Protests have been banned on the podium during the Games but the IOC has since performed a partial U-turn to allow athletes to take the knee on the field of play.
Britain’s women footballers did so along with their opposition China before their opening match on Wednesday.
And Asher-Smith said: “I see protesting and expressing yourself as a fundamental human right. If you were to penalise someone for standing up against racial inequality how on earth would that go, how on earth are you going to enforce that? Would you revoke someone’s medal for saying racism is wrong?
“If you were to penalise someone or revoke a medal how would that go optically? I think they had no choice but to lift it otherwise they would have been faced with loads of athlete protests at the Games and it would have been very embarrassing for them.
“When it comes to people’s voices, there’s very little you can control. When people feel strongly about something, particularly when it’s something so close to your heart – particularly for me that topic would be racism, as a black woman you think about racism – I just think you can’t police people’s voice on that.”
Asher-Smith also paid tribute to England’s footballers during the Euros for continuing to take the knee throughout the tournament and public criticised the racism that Bukayo Sako, Marcus Rashford and Jadon Sancho took following the penalty shoot-out loss to Italy.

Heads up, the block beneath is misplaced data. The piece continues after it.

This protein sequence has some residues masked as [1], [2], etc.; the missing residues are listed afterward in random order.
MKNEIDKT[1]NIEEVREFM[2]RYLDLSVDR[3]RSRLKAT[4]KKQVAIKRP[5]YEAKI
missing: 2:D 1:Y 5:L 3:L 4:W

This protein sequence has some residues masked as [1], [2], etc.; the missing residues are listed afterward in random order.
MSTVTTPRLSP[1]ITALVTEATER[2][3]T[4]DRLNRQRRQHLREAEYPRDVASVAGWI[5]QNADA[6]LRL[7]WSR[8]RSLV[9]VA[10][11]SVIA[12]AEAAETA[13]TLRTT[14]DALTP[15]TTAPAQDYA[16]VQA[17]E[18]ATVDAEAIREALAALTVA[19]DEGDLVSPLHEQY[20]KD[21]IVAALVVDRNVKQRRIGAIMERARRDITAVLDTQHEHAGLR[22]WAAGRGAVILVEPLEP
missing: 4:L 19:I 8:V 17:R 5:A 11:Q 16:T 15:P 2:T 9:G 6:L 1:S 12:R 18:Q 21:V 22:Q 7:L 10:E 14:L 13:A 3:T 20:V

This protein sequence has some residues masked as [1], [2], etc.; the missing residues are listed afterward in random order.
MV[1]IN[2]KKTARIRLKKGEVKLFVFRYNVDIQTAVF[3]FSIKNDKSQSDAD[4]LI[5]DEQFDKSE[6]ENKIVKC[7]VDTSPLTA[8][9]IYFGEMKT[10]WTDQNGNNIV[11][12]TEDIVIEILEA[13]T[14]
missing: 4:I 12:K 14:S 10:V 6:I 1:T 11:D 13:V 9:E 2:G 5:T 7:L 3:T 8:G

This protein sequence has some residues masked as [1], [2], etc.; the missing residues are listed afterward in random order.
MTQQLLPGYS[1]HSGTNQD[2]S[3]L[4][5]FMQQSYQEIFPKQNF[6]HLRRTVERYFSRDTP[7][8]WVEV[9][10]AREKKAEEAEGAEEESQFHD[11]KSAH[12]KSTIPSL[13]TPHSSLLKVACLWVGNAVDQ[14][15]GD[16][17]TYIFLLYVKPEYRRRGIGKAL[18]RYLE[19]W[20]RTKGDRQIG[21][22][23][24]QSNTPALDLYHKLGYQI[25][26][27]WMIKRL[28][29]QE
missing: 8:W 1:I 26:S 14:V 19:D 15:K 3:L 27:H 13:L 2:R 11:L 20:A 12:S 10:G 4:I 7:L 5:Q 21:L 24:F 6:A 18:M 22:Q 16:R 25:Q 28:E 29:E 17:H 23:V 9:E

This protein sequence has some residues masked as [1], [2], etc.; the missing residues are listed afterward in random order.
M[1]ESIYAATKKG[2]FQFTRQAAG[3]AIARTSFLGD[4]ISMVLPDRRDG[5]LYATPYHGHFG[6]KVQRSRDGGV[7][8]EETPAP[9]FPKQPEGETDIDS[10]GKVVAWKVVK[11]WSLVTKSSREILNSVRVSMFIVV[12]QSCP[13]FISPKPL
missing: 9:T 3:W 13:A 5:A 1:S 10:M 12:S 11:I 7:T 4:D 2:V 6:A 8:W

“I think what Marcus and all the other players have been doing is fantastic,” she said. “It made me so proud to watch them and see how they conducted themselves. They are a credit to our nation and showing a really good moral leadership for our nation. As a black Brit, I was really proud through the Euros.”
Asher-Smith has increasingly become a role thanks to her success on the track, topped by her world title win in the 200metres at the last World Championships in Doha in 2019.
And she is spurred on to Olympic sprint success by inspiring a new generation of women to get into sport.
“The next fortnight has a great potential to inspire an entire generation of young women as we do when we see every Olympics,” she said. “But it’s becoming increasingly important more and more nowadays.”
Asher-Smith allayed fears over her fitness, saying she was clear of the slight hamstring issue that forced her out of her most recent race in Gateshead. And she has set her sights on a series of British records throughout the Games, which will most likely be needed to take home gold in the 100 and 200metres.
She is ranked ninth in the world on times in both sprint event but dismissed the times as irrelevant on the eve of the Games.
“It’s all well and good that you can run fast throughout the year – fantastic, congratulations,” she said. “But it’s obviously the big moments that matter. That’s one of my favourite places to perform.
“A championship is a completely different ball game. The reason why we all love championships is because you honestly don’t know what’s going to happen. Everybody has their predictions written down on paper but we don’t run on paper, we run on the track. People always run fast, that’s the sport but it’s the championships that really matter.”